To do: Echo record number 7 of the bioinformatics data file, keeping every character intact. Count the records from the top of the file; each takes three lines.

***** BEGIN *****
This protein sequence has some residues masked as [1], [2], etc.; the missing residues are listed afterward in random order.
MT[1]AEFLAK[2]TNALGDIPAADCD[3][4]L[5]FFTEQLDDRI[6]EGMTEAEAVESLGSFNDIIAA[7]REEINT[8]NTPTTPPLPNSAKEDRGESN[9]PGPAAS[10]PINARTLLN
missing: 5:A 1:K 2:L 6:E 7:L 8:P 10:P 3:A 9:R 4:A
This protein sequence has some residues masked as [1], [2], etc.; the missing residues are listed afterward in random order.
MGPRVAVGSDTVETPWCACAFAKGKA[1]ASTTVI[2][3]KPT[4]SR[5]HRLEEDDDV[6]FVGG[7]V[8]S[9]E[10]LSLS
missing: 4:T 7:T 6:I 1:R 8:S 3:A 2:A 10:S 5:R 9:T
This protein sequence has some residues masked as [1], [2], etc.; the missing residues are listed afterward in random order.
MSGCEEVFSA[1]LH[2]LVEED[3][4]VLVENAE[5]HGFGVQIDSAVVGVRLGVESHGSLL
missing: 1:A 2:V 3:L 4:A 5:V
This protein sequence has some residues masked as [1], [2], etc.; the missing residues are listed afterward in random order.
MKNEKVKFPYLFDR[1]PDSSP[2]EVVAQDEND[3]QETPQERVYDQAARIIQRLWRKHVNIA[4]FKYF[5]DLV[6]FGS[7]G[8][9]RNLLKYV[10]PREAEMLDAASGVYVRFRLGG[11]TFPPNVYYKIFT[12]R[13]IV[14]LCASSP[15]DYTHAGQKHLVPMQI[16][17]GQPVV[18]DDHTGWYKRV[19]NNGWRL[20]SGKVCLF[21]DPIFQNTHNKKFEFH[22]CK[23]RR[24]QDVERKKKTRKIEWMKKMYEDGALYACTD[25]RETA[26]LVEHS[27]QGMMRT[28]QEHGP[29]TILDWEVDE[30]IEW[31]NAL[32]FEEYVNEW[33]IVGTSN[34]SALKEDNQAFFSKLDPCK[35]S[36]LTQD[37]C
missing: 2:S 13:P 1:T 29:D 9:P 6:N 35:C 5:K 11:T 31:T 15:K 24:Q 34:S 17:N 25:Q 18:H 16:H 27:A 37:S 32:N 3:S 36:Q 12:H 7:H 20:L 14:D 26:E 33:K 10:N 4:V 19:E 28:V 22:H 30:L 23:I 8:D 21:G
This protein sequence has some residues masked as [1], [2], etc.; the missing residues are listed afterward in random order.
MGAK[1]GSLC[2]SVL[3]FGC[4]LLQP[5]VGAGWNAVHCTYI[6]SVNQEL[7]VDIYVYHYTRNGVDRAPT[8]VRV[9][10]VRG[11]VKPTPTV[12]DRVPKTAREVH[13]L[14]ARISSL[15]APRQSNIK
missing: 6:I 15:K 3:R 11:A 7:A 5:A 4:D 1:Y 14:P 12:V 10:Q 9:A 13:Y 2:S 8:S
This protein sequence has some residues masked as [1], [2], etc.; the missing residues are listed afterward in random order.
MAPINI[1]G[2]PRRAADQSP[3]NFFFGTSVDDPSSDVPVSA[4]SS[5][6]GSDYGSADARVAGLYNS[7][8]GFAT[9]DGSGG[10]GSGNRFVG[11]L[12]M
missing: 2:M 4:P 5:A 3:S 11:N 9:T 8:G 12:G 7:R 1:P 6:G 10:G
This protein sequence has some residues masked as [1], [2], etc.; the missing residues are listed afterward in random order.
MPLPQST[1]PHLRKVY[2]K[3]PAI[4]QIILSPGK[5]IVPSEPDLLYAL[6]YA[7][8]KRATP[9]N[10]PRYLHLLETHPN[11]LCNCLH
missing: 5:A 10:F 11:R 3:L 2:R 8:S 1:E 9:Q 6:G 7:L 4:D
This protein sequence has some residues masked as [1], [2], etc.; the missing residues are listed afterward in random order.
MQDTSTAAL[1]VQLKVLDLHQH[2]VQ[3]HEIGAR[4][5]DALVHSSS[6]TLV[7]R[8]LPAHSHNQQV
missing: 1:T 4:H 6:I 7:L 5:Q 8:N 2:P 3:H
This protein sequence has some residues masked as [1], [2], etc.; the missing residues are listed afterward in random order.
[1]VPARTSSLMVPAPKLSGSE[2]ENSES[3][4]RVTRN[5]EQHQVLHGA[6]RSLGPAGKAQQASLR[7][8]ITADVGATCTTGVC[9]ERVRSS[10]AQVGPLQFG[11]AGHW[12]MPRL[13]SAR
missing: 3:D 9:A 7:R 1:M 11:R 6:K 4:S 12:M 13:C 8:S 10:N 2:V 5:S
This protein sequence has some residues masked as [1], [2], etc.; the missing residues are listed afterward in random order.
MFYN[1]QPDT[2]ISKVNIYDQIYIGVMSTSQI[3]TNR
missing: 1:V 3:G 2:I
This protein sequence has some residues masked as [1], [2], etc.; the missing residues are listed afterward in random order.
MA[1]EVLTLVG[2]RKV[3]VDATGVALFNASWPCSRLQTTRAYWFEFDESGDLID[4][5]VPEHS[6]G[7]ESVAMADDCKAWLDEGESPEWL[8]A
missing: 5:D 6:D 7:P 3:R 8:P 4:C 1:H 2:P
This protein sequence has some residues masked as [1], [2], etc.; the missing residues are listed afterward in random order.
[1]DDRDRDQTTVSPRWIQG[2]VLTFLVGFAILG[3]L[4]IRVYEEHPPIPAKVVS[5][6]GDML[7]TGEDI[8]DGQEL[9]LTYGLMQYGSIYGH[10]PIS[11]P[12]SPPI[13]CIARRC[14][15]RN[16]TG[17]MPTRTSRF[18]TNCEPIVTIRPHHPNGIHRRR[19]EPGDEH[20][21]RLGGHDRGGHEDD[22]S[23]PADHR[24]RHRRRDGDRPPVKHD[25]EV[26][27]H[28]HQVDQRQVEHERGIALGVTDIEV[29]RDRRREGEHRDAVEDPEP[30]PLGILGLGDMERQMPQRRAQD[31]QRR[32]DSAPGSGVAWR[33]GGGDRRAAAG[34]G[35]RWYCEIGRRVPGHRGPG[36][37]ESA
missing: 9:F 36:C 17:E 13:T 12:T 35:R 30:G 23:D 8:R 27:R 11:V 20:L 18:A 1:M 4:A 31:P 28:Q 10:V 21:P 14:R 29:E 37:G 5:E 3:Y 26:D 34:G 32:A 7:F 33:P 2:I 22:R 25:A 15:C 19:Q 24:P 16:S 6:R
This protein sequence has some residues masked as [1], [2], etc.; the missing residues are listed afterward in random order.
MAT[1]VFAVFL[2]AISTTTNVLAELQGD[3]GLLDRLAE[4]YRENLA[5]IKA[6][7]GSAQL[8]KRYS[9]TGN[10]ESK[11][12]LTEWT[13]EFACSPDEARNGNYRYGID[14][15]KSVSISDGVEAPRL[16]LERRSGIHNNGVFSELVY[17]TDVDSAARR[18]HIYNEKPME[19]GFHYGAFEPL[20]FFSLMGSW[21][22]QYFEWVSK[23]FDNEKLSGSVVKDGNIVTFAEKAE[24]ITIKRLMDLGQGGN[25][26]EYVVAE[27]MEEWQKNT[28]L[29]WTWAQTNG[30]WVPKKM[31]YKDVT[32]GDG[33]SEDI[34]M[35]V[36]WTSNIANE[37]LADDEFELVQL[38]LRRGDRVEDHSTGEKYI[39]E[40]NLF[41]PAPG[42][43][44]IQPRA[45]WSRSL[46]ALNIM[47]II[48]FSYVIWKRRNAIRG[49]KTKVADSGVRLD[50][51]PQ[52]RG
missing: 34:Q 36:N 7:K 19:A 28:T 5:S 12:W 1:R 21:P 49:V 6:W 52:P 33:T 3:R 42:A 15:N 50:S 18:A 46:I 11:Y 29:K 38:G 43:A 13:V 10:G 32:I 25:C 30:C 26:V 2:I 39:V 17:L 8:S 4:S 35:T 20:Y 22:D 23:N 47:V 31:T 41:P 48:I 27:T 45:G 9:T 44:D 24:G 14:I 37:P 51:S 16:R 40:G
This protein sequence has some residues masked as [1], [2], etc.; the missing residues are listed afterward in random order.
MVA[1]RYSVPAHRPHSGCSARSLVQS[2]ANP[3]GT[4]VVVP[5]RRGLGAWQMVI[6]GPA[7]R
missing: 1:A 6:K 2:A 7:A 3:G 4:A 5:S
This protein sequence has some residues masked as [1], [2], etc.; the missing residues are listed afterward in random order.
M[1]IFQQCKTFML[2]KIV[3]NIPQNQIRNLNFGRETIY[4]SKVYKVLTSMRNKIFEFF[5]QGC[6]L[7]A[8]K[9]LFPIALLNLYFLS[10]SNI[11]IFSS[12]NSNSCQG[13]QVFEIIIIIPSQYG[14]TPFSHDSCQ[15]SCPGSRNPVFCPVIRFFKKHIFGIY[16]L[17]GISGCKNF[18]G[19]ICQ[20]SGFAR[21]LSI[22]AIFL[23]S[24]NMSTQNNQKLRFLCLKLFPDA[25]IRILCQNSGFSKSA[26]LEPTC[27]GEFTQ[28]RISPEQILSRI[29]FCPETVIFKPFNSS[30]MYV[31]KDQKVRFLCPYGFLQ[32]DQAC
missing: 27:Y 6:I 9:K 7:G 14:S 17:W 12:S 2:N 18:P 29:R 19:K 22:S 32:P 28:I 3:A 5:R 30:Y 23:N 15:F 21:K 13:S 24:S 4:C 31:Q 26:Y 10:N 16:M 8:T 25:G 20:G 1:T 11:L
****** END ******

This protein sequence has some residues masked as [1], [2], etc.; the missing residues are listed afterward in random order.
MPLPQST[1]PHLRKVY[2]K[3]PAI[4]QIILSPGK[5]IVPSEPDLLYAL[6]YA[7][8]KRATP[9]N[10]PRYLHLLETHPN[11]LCNCLH
missing: 5:A 10:F 11:R 3:L 2:R 8:S 1:E 9:Q 6:G 7:L 4:D